“Scannography (also called scanography, Scanner Photography or
Scan-art) is a new way to represente the world around us.”
It is an alternative form of photography but the differences is quite huge. A few of them are the absence of perspective and of depth of field, the regularity of the light captured by thousands of captors. I felt it creates a new perspective to the way images is captured and also gives a tactile connection with the object/person I’m capturing.
A scanner could be a tool to use for my self-observation instead of photography. I bought a handheld portable scanner for flexibility in terms of time and place, allowing me the freedom to observe without the constraint. Below shows the sample images I tested with the scanner, playing around just to get the feel of it. After looking at references of scanography artistes online, I noticed that I’ll need a clear flat surface to “squash” my objects to be able to properly capture it, otherwise it’ll glitch up, which may not be a bad thing as well.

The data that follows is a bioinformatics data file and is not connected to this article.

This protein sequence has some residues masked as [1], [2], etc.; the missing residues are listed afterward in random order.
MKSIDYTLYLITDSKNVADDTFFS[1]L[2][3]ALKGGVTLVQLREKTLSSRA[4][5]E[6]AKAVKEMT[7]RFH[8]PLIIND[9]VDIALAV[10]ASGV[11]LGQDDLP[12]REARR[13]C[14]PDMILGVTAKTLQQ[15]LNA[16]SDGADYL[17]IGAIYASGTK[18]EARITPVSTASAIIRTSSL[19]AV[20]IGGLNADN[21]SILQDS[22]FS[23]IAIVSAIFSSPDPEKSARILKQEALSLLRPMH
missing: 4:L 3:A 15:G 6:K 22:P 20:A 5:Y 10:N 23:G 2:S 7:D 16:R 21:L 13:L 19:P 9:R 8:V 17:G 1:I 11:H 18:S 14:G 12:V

Taotronics DS001 Handheld Scanner
Artist Reference #1: Rebecca Wild
“I specialises in the technique of scanography, resulting in work that is both experimental and spontaneous.Using the scanner as both a camera and a canvas, I question the way art is formed and approach the idea of creating art in a new light.” She creates abstract pieces using paint and the nature of fluidity that evokes movement even with the freeze frame nature of a scanner.
Artist Reference #2: Angki Purbandono